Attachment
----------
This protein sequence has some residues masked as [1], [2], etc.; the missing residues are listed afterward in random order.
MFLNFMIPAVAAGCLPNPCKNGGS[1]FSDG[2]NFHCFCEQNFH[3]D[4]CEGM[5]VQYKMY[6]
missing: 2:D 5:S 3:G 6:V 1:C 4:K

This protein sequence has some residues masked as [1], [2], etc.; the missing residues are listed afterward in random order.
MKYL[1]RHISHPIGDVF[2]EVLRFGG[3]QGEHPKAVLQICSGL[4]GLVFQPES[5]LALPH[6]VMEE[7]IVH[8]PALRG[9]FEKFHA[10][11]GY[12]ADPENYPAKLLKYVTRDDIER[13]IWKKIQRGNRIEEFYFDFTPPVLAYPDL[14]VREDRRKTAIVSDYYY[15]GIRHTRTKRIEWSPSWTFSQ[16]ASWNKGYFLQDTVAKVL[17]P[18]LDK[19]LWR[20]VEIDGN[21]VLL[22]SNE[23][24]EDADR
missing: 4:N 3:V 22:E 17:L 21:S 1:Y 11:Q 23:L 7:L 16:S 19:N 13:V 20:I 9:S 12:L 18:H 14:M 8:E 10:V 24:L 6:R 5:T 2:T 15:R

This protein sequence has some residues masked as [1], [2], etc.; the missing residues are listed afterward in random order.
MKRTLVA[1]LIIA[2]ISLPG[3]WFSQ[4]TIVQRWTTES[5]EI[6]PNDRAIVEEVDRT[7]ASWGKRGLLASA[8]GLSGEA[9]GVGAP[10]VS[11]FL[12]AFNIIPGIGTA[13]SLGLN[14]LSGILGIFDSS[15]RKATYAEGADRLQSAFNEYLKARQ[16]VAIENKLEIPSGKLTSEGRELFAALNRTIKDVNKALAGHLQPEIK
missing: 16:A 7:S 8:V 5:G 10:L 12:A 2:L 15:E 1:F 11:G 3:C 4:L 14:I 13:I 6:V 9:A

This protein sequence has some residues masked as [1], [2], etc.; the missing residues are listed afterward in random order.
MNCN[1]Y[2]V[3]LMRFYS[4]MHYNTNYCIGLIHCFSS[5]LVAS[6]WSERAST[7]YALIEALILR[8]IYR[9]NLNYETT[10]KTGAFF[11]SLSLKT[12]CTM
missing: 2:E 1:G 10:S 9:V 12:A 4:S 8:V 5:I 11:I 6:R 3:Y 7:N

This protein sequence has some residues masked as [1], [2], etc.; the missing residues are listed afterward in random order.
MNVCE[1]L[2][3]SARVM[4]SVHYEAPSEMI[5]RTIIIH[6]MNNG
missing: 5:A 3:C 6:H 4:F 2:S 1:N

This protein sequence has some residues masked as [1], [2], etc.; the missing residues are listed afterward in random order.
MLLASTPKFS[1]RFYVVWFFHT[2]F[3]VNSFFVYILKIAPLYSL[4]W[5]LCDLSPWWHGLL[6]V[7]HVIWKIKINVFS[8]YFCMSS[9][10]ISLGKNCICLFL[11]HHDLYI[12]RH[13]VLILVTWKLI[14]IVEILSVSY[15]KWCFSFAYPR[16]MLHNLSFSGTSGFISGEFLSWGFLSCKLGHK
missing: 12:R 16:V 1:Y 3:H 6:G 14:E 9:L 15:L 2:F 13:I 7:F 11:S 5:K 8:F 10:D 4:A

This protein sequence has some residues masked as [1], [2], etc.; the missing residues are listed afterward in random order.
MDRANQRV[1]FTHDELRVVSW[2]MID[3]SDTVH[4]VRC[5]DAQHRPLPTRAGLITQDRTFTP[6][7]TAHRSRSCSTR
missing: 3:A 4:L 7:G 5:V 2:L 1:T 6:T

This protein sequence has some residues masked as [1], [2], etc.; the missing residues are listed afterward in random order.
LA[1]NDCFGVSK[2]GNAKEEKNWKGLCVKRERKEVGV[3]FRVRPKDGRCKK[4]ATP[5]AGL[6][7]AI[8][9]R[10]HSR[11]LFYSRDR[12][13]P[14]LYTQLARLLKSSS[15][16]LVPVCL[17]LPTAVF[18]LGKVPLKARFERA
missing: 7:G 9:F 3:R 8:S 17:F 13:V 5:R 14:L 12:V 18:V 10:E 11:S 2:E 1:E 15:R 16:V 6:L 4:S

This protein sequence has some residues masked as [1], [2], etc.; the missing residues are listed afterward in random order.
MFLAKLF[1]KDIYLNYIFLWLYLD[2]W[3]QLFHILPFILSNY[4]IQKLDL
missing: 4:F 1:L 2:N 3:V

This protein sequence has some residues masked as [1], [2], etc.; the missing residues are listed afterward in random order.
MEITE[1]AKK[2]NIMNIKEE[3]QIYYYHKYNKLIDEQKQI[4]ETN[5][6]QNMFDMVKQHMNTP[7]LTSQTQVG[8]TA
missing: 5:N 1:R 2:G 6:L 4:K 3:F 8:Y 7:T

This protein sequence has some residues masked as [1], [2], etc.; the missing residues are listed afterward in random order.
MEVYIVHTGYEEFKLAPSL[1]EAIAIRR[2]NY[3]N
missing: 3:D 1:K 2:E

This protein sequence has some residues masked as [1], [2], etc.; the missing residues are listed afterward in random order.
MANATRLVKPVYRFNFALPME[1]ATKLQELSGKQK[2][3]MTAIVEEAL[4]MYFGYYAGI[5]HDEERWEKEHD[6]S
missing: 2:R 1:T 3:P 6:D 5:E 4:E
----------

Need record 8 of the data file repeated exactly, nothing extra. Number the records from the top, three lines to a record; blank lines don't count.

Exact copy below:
This protein sequence has some residues masked as [1], [2], etc.; the missing residues are listed afterward in random order.
LA[1]NDCFGVSK[2]GNAKEEKNWKGLCVKRERKEVGV[3]FRVRPKDGRCKK[4]ATP[5]AGL[6][7]AI[8][9]R[10]HSR[11]LFYSRDR[12][13]P[14]LYTQLARLLKSSS[15][16]LVPVCL[17]LPTAVF[18]LGKVPLKARFERA
missing: 7:G 9:F 3:R 8:S 17:F 13:V 5:R 14:L 12:V 18:V 10:E 11:S 2:E 1:E 15:R 16:V 6:L 4:S